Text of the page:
A reasonable minority (17%) of those consulted opposed this change. One purported issue is that staff may reduce their working hours in order to reduce their pensionable pay to fall within a particular (lower) contribution tier. I think it’s unlikely to be a widespread issue. Maybe it would play a part, though I suspect those looking to work fewer hours have ulterior motives than pension costs.

Another argument against the new system is those working LTFT may earn more pension per pound contributed than a full-time colleague. For example:

Work patternPensions benefitsRelative costRelative cost for £1 of pension benefitsRelative pension benefits for each £1 membership cost
80% LTFT (current system)80%80%11
80% LTFT (with Change 1)80%76%0.951.06
This is based on my own spreadsheet modelling of the NHS Pension, and is merely demonstrative. It models a career spanning from FY1 through to retirement age.

The discrepancy is more apparent if the time period is shortened. For example, between FY1 and ST7, the relative cost of pensions benefits to an 80% LTFT trainee under the new system would be 65% of their full-time equivalent colleague’s.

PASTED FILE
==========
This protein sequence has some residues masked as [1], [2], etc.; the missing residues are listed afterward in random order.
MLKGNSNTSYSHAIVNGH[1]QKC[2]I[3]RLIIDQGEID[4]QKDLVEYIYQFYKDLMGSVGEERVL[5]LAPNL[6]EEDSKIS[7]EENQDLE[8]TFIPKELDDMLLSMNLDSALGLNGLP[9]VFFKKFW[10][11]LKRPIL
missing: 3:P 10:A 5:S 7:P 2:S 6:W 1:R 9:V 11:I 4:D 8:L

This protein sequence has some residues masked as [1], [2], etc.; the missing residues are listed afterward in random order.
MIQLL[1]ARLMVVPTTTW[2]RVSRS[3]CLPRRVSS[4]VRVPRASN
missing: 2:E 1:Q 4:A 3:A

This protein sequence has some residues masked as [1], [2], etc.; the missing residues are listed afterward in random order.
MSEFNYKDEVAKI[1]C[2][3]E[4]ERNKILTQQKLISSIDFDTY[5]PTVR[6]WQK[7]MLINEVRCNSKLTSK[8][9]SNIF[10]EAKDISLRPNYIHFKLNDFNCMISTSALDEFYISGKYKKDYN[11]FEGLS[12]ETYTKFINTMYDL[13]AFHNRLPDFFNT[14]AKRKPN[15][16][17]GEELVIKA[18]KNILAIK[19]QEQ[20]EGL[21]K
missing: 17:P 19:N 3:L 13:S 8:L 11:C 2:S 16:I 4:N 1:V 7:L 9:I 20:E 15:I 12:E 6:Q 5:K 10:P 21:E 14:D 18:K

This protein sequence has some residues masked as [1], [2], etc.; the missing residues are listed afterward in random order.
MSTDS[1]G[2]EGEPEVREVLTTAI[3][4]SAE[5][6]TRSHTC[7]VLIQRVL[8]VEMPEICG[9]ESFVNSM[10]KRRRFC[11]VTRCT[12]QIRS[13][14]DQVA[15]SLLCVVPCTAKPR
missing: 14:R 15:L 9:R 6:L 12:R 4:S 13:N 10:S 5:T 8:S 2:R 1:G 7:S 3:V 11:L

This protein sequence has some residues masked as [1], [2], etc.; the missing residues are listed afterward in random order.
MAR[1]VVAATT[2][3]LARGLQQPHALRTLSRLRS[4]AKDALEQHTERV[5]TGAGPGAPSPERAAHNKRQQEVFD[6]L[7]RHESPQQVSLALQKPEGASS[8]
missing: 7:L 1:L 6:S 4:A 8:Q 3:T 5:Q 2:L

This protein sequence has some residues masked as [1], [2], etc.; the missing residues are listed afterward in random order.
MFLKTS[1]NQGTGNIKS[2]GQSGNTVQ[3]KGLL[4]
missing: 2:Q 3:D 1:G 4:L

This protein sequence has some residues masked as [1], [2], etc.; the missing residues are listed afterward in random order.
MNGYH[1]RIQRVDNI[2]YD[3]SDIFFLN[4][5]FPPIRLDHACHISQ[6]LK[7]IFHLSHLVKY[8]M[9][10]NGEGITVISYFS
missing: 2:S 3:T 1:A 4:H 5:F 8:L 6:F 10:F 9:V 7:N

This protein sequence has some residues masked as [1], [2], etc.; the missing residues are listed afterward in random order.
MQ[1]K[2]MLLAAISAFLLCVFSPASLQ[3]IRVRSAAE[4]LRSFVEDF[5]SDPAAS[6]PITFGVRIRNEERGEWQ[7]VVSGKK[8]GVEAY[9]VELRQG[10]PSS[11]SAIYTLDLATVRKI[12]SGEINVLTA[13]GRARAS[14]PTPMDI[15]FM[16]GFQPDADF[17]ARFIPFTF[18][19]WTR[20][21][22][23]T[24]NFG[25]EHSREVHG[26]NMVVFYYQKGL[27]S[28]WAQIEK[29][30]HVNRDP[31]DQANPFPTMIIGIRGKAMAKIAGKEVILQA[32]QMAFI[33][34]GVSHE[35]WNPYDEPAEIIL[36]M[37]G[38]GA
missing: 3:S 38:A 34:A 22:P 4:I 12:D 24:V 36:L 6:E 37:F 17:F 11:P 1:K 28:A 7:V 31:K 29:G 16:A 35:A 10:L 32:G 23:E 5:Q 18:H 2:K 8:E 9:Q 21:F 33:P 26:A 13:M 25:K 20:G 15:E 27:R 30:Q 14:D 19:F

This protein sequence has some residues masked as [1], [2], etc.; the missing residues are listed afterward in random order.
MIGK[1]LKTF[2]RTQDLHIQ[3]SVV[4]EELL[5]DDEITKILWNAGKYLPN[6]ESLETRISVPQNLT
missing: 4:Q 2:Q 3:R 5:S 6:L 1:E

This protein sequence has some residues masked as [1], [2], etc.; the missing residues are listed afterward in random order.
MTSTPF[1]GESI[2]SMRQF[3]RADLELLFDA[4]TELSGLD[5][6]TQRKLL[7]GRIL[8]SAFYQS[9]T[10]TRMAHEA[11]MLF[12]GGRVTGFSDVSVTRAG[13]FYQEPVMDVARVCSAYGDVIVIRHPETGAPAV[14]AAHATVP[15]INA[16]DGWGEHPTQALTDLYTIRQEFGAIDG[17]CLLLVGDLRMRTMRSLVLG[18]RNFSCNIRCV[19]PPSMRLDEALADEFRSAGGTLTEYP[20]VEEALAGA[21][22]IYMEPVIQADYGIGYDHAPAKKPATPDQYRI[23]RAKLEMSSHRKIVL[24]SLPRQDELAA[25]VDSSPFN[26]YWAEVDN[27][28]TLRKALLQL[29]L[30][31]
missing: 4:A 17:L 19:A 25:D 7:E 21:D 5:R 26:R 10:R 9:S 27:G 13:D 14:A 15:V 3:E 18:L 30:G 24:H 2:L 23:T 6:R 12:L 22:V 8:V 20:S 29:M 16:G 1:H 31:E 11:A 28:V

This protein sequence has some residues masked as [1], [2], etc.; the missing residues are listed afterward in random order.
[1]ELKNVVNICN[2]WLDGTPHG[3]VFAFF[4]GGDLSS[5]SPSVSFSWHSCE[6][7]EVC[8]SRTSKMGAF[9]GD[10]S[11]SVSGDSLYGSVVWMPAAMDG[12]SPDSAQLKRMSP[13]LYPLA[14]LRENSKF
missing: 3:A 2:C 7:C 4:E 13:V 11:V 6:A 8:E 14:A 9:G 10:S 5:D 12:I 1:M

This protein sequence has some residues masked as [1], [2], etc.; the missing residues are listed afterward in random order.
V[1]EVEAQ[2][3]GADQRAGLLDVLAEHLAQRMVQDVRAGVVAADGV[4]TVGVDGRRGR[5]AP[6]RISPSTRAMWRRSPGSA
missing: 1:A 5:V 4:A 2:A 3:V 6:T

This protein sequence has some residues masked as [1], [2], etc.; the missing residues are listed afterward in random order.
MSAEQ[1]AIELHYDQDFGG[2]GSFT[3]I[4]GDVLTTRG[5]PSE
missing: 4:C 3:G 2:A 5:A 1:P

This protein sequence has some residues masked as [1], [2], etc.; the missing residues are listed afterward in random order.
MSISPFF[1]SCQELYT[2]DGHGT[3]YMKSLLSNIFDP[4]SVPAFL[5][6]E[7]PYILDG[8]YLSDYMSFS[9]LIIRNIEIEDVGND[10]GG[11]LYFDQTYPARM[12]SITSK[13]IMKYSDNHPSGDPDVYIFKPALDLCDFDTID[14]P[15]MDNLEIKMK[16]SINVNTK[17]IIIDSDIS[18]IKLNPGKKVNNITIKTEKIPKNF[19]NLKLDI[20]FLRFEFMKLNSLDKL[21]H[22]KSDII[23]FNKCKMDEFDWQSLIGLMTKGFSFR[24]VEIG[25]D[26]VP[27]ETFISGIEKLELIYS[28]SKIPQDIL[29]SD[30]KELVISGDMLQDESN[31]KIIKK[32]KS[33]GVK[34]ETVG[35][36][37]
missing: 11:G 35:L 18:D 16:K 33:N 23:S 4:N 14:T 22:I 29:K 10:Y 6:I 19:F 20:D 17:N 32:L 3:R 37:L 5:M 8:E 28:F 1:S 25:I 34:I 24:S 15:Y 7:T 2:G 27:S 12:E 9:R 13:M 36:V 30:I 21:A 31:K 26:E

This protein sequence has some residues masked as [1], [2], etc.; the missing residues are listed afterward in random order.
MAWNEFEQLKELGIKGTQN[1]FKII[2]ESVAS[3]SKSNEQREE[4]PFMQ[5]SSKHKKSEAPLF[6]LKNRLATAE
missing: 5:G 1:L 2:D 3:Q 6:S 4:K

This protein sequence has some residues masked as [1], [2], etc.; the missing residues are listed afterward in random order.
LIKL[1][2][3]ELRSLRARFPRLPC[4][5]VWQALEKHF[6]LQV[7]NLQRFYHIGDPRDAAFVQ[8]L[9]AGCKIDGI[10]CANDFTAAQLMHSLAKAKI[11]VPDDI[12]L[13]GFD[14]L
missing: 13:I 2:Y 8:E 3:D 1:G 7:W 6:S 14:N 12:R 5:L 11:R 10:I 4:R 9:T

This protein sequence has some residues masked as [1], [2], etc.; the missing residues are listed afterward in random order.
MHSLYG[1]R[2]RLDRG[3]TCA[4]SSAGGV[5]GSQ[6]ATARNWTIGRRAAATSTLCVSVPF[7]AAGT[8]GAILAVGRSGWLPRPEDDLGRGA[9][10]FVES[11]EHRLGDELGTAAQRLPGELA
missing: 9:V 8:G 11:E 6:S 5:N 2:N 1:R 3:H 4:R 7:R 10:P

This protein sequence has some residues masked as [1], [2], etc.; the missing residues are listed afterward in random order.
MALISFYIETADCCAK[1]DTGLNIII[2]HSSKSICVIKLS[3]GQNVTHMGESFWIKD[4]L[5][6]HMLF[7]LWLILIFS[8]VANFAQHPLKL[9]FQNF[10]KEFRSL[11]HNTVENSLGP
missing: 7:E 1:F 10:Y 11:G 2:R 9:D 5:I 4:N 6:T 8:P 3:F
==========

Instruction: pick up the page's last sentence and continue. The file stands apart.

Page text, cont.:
Whether this is any more or less ‘fair’ is up for debate. There’s more to the story, however, on account of Change number 2…

Change 2

“The structure for member contributions would change”

At present, NHS Pension membership costs you a set percentage of your pensionable (~basic) pay. Said percentage is determined by your ‘contribution tier’, which is in turn dependent on how much you earn annually.

The current system has seven tiers, and the percentage ranges from 5% (for those earning ≤£15,431/yr) up to 14.5% (for those earning ≥£111,377/yr).

Over the next two years there will a phased transition to a new system, with the aim of ‘flattening’ the contribution tiers. From April 2023 there will only be six tiers, ranging from 5.2% (for those earning ≤£13,231/yr) to 12.5% (for those earning ≥£54,764/yr).